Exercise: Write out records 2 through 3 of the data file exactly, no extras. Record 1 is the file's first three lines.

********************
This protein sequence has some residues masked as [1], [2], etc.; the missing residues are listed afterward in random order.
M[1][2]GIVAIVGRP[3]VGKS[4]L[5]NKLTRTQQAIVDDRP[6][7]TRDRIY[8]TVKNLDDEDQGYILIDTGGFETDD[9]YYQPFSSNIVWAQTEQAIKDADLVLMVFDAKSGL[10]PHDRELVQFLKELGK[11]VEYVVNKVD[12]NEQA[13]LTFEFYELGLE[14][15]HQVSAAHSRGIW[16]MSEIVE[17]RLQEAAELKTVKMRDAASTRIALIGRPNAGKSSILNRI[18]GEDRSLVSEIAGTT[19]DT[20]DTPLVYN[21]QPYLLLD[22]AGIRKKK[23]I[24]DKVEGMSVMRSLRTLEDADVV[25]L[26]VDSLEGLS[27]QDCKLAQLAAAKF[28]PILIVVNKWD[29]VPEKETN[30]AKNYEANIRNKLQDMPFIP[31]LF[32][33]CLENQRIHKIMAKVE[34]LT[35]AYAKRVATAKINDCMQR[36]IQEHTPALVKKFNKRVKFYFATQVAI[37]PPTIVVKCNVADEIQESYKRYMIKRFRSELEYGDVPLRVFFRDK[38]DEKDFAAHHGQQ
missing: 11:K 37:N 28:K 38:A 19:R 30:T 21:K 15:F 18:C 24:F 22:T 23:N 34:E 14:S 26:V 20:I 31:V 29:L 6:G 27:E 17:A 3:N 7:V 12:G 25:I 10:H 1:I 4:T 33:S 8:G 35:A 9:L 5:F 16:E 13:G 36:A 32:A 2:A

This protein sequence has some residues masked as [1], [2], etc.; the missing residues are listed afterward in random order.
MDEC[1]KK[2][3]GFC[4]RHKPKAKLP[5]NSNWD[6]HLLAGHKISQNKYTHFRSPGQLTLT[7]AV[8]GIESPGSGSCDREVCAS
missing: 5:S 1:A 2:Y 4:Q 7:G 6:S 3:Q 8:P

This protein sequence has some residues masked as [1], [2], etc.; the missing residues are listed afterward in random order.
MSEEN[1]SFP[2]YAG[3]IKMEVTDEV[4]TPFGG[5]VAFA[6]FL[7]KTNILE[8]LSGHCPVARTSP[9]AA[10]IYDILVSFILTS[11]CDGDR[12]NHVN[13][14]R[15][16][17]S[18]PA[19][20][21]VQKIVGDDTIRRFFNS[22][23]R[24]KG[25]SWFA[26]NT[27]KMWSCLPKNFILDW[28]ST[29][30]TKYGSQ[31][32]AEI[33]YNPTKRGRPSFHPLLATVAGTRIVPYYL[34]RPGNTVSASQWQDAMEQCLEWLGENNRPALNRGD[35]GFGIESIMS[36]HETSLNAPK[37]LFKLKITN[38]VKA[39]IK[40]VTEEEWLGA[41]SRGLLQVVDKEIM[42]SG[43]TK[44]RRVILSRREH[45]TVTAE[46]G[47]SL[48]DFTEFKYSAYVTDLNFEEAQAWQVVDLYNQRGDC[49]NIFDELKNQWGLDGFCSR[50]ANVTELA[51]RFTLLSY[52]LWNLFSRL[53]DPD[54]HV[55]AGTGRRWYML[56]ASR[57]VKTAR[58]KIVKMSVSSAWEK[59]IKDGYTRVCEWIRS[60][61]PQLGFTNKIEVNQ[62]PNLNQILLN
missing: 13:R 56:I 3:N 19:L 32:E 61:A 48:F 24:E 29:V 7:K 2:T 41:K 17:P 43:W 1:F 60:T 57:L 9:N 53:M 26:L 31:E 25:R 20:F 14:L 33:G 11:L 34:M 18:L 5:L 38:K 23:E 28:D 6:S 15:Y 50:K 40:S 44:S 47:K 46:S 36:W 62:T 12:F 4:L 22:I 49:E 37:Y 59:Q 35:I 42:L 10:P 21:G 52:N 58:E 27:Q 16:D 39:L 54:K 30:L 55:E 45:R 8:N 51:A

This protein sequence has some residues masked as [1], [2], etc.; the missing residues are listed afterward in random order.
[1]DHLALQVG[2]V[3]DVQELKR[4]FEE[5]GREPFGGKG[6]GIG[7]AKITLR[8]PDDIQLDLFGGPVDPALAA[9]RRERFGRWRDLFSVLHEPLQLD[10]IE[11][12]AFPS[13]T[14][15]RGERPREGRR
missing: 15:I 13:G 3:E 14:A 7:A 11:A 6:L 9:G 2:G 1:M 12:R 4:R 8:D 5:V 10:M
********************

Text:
This protein sequence has some residues masked as [1], [2], etc.; the missing residues are listed afterward in random order.
MDEC[1]KK[2][3]GFC[4]RHKPKAKLP[5]NSNWD[6]HLLAGHKISQNKYTHFRSPGQLTLT[7]AV[8]GIESPGSGSCDREVCAS
missing: 5:S 1:A 2:Y 4:Q 7:G 6:S 3:Q 8:P

This protein sequence has some residues masked as [1], [2], etc.; the missing residues are listed afterward in random order.
MSEEN[1]SFP[2]YAG[3]IKMEVTDEV[4]TPFGG[5]VAFA[6]FL[7]KTNILE[8]LSGHCPVARTSP[9]AA[10]IYDILVSFILTS[11]CDGDR[12]NHVN[13][14]R[15][16][17]S[18]PA[19][20][21]VQKIVGDDTIRRFFNS[22][23]R[24]KG[25]SWFA[26]NT[27]KMWSCLPKNFILDW[28]ST[29][30]TKYGSQ[31][32]AEI[33]YNPTKRGRPSFHPLLATVAGTRIVPYYL[34]RPGNTVSASQWQDAMEQCLEWLGENNRPALNRGD[35]GFGIESIMS[36]HETSLNAPK[37]LFKLKITN[38]VKA[39]IK[40]VTEEEWLGA[41]SRGLLQVVDKEIM[42]SG[43]TK[44]RRVILSRREH[45]TVTAE[46]G[47]SL[48]DFTEFKYSAYVTDLNFEEAQAWQVVDLYNQRGDC[49]NIFDELKNQWGLDGFCSR[50]ANVTELA[51]RFTLLSY[52]LWNLFSRL[53]DPD[54]HV[55]AGTGRRWYML[56]ASR[57]VKTAR[58]KIVKMSVSSAWEK[59]IKDGYTRVCEWIRS[60][61]PQLGFTNKIEVNQ[62]PNLNQILLN
missing: 13:R 56:I 3:N 19:L 32:E 61:A 48:F 24:E 29:V 7:K 2:T 41:K 17:P 43:W 1:F 60:T 57:L 9:N 53:M 26:L 31:E 25:R 20:F 14:L 33:G 11:L 34:M 18:L 5:L 38:K 23:E 28:D 6:S 15:Y 50:K 40:S 44:S 47:K 46:S 36:W 62:T 12:F 4:L 22:I 49:E 37:Y 59:Q 35:I 42:L 10:P 21:G 52:N 58:E 27:Q 16:D 39:L 54:K 30:L 55:E 45:R 8:N 51:A